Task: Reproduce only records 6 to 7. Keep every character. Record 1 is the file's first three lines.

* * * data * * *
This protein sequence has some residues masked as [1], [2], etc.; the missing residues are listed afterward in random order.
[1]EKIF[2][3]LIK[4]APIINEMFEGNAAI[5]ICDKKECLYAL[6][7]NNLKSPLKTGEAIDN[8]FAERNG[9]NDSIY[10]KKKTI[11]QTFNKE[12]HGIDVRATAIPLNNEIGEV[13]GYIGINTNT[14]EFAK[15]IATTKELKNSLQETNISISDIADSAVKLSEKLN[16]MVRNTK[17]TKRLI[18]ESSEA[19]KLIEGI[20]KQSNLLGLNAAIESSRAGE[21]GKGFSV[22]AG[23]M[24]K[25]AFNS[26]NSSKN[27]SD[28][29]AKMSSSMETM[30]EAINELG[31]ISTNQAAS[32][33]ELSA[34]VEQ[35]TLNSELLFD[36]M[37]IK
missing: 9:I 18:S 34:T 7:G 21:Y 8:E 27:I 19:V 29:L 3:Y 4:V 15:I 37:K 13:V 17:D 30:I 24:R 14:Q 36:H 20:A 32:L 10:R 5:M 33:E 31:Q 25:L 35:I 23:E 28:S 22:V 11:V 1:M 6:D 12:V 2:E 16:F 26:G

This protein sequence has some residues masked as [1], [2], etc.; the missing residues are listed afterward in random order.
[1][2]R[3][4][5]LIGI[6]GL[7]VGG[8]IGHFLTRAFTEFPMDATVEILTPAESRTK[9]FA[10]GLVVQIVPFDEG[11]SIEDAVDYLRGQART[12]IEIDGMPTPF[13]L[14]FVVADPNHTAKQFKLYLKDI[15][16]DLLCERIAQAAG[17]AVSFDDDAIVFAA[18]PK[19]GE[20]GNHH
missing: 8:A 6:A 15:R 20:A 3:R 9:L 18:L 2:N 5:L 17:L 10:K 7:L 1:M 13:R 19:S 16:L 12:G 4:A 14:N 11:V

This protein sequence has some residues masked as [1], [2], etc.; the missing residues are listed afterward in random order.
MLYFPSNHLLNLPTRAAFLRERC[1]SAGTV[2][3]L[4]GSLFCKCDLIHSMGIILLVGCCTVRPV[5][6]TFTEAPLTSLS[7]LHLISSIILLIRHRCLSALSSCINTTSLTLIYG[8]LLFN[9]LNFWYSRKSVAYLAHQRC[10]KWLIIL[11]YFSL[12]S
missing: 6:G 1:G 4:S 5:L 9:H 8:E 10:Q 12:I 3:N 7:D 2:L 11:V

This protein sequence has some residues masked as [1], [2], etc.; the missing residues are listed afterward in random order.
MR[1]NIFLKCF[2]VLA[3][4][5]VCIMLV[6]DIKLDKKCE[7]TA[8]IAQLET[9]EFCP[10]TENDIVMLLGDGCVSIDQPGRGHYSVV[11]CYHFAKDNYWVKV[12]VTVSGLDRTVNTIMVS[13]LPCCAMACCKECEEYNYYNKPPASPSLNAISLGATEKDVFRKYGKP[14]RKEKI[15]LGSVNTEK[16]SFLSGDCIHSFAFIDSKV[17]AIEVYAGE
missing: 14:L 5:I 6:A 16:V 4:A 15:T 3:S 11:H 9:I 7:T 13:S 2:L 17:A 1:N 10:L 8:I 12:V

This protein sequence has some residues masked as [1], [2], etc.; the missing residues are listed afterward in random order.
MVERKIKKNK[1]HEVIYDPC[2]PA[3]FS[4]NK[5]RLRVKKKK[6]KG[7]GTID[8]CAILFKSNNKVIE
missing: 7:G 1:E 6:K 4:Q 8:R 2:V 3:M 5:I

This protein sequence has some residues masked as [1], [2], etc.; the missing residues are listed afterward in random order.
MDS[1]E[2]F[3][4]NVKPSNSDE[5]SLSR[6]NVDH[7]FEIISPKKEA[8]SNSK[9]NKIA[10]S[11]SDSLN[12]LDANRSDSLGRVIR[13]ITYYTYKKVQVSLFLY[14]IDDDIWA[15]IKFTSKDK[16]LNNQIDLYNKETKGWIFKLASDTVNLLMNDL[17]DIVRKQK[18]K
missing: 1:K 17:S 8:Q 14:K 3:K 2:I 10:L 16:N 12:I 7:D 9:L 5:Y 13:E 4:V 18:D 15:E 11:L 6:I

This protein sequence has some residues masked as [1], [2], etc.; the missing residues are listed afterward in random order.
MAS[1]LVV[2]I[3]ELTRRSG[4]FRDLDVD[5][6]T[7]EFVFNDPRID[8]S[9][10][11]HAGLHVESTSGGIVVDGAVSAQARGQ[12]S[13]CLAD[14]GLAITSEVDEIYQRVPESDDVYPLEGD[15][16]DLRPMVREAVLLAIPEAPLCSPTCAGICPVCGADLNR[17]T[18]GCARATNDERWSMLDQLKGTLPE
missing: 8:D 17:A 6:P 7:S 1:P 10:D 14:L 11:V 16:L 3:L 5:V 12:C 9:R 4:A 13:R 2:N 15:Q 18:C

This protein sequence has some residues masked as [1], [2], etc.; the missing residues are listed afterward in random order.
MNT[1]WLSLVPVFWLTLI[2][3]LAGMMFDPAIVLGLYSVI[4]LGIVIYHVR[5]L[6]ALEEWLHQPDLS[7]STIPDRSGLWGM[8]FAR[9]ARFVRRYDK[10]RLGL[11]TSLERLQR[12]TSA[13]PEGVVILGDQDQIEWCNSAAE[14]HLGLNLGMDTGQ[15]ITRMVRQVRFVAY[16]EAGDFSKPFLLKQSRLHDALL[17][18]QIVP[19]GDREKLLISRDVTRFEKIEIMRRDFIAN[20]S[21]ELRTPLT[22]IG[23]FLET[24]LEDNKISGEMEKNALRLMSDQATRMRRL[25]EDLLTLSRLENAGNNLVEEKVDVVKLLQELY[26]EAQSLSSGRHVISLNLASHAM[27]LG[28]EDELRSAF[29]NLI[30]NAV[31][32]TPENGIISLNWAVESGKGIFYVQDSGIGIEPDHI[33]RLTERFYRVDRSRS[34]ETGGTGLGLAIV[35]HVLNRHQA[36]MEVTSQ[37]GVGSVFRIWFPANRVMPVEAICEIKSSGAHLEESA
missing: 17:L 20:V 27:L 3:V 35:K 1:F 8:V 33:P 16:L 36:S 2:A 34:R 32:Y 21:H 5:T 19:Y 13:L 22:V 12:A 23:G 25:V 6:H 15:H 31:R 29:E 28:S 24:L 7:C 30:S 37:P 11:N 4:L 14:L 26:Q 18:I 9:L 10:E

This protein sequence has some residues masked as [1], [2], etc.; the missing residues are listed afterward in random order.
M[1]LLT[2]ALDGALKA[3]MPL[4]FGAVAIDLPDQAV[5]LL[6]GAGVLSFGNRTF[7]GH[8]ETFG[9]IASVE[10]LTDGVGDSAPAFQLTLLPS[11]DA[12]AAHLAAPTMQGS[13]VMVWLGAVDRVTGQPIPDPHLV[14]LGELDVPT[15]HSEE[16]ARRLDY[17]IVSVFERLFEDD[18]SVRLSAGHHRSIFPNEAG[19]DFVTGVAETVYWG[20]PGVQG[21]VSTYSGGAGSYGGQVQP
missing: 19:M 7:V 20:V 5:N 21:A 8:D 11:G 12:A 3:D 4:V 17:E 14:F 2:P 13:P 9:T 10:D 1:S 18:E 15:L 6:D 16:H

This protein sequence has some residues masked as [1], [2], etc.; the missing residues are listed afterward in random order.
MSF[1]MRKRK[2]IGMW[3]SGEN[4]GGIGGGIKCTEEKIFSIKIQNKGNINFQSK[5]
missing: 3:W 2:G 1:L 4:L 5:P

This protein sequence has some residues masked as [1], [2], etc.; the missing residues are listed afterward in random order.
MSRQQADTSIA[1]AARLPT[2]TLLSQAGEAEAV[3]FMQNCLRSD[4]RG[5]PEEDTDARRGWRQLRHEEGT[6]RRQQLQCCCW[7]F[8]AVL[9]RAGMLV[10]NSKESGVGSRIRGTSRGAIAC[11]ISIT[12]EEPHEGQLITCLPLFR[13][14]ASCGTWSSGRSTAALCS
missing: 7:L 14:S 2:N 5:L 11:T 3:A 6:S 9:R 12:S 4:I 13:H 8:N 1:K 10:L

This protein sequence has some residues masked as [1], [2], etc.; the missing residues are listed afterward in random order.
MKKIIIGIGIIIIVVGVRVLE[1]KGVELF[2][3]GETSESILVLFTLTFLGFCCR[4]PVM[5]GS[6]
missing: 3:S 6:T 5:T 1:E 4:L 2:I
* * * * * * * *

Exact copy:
This protein sequence has some residues masked as [1], [2], etc.; the missing residues are listed afterward in random order.
MDS[1]E[2]F[3][4]NVKPSNSDE[5]SLSR[6]NVDH[7]FEIISPKKEA[8]SNSK[9]NKIA[10]S[11]SDSLN[12]LDANRSDSLGRVIR[13]ITYYTYKKVQVSLFLY[14]IDDDIWA[15]IKFTSKDK[16]LNNQIDLYNKETKGWIFKLASDTVNLLMNDL[17]DIVRKQK[18]K
missing: 1:K 17:S 8:Q 14:K 3:K 2:I 10:L 16:N 12:I 7:D 9:L 5:Y 13:E 4:V 18:D 15:E 11:L 6:I

This protein sequence has some residues masked as [1], [2], etc.; the missing residues are listed afterward in random order.
MAS[1]LVV[2]I[3]ELTRRSG[4]FRDLDVD[5][6]T[7]EFVFNDPRID[8]S[9][10][11]HAGLHVESTSGGIVVDGAVSAQARGQ[12]S[13]CLAD[14]GLAITSEVDEIYQRVPESDDVYPLEGD[15][16]DLRPMVREAVLLAIPEAPLCSPTCAGICPVCGADLNR[17]T[18]GCARATNDERWSMLDQLKGTLPE
missing: 8:D 17:A 6:P 7:S 1:P 10:D 14:L 11:V 16:L 3:L 5:V 12:C 9:R 4:A 13:R 2:N 15:Q 18:C